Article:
They were housed in a temperature-, humidity-, and light-controlled room (12 h light/dark cycles) with ad libitum access to food and water. This study was approved by the Ins- titutional Animal Care and Use Committee of Yamaguchi University (IACUC; No. 31-005).

Preparation of cell sheets

The detailed protocol was described as previ- ously [17]. In brief, fibroblasts were isolated from the tail of rat using collagenase (Wako, Osaka, Japan) and cultured with CTSTM AIM V® medium (Thermo Fisher Scientific, Waltham, MA, USA) supplemented with 10% fetal bovine serum (FBS) in an incubator at 37°C. The fibro- blasts at confluence were detached and incu- bated at a concentration of 2.0 × 105 cells/ml.

A 2-ml mixture was seeded into each well of 24-well plates. After 2-day culture, multilayered fibroblasts were detached from the plate with 10 PU/ml Dispase (Wako) and a viable sheet was obtained. By subjecting the viable sheet to three freeze-thaw cycles, a non-viable sheet was obtained. The loss of cellular viability was confirmed with Cell Count Reagent SF (NACA- LAI TESQUE, Kyoto, Japan).

PF model and transplantation of cell sheets The rats were randomly divided into four gr- oups: a laparotomy (sham) group, pancreatic resection (PF) group, pancreatic resection pat- ched with multilayered fibroblast sheets (viable sheet) group and non-viable sheet group. The sham group underwent laparotomy with only a 5-cm incision along the midline of the abdo- men. The rat pancreatic ducts consist of 4 ducts, e.g. common duct, gastric duct, duode- nal duct, and splenic duct (Supplementary

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Table 1. Primer sequences

Forward Reverse

Collagen type I α I TACAGCACGCTTGTGGATGG GGGAGGTCTTGGTGGTTTTG Collagen type III α I GGCAGGGAACAACTGATGG GGGTGAAGCAGGGTGAGAAG

Vegf α GGGCCTCTGAACCCATGAAC CATGGTGGAGGTACAGCAGTAAAG

Tgf β I GATACGCCTGAGTGGCTGTC AAGCCCTGTATTCCGTCTCC Tubulin α I α CCTACCCTCGCATCCACTTC GCAGGCATTGGTGATCTCTG Primer sequences for real-time PCR are listed.

Figure 1). The PF group underwent transection of the splenic duct and surrounding pancreatic parenchyma with the preservation of the splen- ic artery and vein. The viable sheet and non- viable sheet groups underwent transplantation of multilayered fibroblast sheets and non-viable sheets, respectively, to the transection of the pancreas. Rats were sacrificed on day 1 or 3 after the operation. At relaparotomy, the ab- dominal cavity was rinsed with 1 ml saline, and ascites was collected for the measurement of amylase and lipase content. Blood and pancre- atic tissue were also collected. The ascites and blood were centrifuged at 3000 rpm for 20 minutes to remove debris. The samples were stored at 4°C or -80°C.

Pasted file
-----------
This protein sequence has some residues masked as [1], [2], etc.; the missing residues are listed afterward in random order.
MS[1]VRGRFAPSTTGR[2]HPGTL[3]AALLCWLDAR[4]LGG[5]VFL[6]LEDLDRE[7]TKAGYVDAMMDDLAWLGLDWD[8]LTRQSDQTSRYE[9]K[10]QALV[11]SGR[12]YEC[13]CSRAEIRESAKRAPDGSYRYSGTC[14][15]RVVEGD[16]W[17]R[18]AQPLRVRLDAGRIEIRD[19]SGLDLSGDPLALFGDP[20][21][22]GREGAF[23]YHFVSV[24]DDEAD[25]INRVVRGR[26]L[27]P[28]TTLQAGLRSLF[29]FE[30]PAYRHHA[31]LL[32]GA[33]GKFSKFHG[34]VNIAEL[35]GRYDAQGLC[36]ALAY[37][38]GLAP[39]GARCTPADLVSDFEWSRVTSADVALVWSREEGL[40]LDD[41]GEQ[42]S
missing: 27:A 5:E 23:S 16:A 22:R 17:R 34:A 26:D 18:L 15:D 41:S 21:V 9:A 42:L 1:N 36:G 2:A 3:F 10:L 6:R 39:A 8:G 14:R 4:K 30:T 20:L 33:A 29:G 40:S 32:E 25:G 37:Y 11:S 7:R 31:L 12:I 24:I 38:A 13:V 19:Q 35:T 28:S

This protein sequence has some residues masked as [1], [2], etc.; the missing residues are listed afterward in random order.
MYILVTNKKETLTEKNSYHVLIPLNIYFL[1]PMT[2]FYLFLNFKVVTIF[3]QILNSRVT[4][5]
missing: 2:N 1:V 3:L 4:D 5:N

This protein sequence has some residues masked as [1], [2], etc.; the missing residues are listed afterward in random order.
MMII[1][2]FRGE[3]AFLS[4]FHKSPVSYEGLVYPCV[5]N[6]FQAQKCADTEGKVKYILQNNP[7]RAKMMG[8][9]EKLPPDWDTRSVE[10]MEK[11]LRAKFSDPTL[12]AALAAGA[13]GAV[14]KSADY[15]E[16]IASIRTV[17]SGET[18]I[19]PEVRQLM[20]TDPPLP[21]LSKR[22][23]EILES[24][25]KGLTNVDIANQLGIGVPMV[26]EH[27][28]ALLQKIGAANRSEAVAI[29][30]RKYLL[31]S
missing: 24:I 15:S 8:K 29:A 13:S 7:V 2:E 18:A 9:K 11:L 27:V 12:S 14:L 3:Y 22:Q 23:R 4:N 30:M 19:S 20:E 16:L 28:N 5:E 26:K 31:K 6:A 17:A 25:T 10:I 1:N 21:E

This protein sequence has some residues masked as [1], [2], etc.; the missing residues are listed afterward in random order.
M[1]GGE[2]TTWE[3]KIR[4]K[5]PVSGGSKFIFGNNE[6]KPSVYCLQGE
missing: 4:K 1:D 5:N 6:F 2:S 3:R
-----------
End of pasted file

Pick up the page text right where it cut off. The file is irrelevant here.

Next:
Analyses of pancreatic enzymes in ascites and serum

We commissioned the measurements of amy- lase and lipase from SRL (Tokyo, Japan). These values were measured using standard labora- tory methods [11].

Histological analyses

The detailed protocol was described previously [17]. In brief, rat pancreatic tissues were imme- diately fixed with 10% Formalin Neutral Buffer Solution (Wako). The samples were then dehy- drated in a grade ethanol series of washes and embedded in paraffin. Three-micrometer-thick sections were mounted on glass slides and stained with hematoxylin and eosin (HE) or Masson’s trichrome (MT). Immunostaining was performed using primary for GFP (#2956, Cell Signaling Technology, Danvers, MA, USA) and von Willebrand Factor (#65707, Cell Signaling Technology) and secondary antibodies for Goat Anti-Rabbit IgG H&L (FITC) (ab97050, Abcam, Cambridge, UK), Goat anti-Mouse IgG (H+L) Cross-Absorbed Secondary Antibody, Alexa Fluor 555 (Thermo Fisher Scientific) and Goat

To assess the angiogenesis, 10 fields (high- power field, × 40) were randomly selected from each rat pancreatic tissue. The number of small tube structure labelled with vWF antibody was manually counted.

Real-time polymerase chain reaction (PCR) analyses

The detailed protocol was described previously [18]. In brief, total RNA was extracted from the pancreas using RNase Mini Kit (Qiagen, Hilden, Germany). cDNA was synthesized using 15 ng of total RNA and PrimeScript Reverse Transcri- ption (Takara Bio, Shiga, Japan). To compare the mRNA expression, the reverse transcription product was then subjected to real-time PCR with SYBR Select Master Mix (Thermo Fisher Scientific) using StepOnePlus (Thermo Fisher Scientific). Primer sequences are listed in the Table 1.

Statistical analyses

The data are expressed as the mean ± stan- dard error of the mean of the indicated number of experiments or rats. Either the Tukey-Kramer test or Student’s t-test was used to determine the statistical significance. A value of P<0.05 was considered to be statistically significant.